The findings suggest that PHGDH may represent a promising target for drug development for ER-negative breast cancer.

"We do think this has some therapeutic relevance, where an inhibitors of this enzyme would have effects on the cells we identified that tend to overexpress this enzyme," says Sabatini, who is also a biology professor at MIT. "By RNAi, we've provided proof of principle, but whether a drug against this protein would be valuable remains to be determined."

This research was supported by Susan G. Komen for the Cure, Life Science Research Foundation, Keck Foundation, David H. Koch Institute for Integrative Cancer Research at MIT, The Alexander and Margaret Stewart Trust Fund, and National Institutes of Health (NIH).

Sabatini serves as a Member of the Scientific Advisory Board of Agios Pharmaceuticals.


Story Source:

The above story is based on materials provided by Whitehead Institute for Biomedical Research. The original article was written by Nicole Giese. Note: Materials may be edited for content and length.


Journal Reference:

  1. Richard Possemato, Kevin M. Marks, Yoav D. Shaul, Michael E. Pacold, Dohoon Kim, Kıvanη Birsoy, Shalini Sethumadhavan, Hin-Koon Woo, Hyun G. Jang, Abhishek K. Jha, Walter W. Chen, Francesca G. Barrett, Nicolas Stransky, Zhi-Yang Tsun, Glenn S. Cowley, Jordi Barretina, Nada Y. Kalaany, Peggy P. Hsu, Kathleen Ottina, Albert M. Chan, Bingbing Yuan, Levi A. Garraway, David E. Root, Mari Mino-Kenudson, Elena F. Brachtel, Edward M. Driggers, David M. Sabatini. Functional genomics reveal that the serine synthesis pathway is essential in breast cancer. Nature, 2011; DOI: 10.1038/nature10350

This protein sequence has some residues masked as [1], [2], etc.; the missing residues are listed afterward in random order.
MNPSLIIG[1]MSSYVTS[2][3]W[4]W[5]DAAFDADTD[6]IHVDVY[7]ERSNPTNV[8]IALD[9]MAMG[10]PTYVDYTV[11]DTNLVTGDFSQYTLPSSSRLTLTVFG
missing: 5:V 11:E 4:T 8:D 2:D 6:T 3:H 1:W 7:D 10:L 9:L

Cite This Page:

Whitehead Institute for Biomedical Research. "Key metabolic pathway implicated in intractable form of breast cancer." ScienceDaily. ScienceDaily, 19 July 2011. <www.sciencedaily.com/releases/2011/07/110718164209.htm>.
Whitehead Institute for Biomedical Research. (2011, July 19). Key metabolic pathway implicated in intractable form of breast cancer. ScienceDaily. Retrieved November 24, 2014 from www.sciencedaily.com/releases/2011/07/110718164209.htm
Whitehead Institute for Biomedical Research. "Key metabolic pathway implicated in intractable form of breast cancer." ScienceDaily. www.sciencedaily.com/releases/2011/07/110718164209.htm (accessed November 24, 2014).

Share This


More From ScienceDaily



More Health & Medicine News

Monday, November 24, 2014

Featured Research

from universities, journals, and other organizations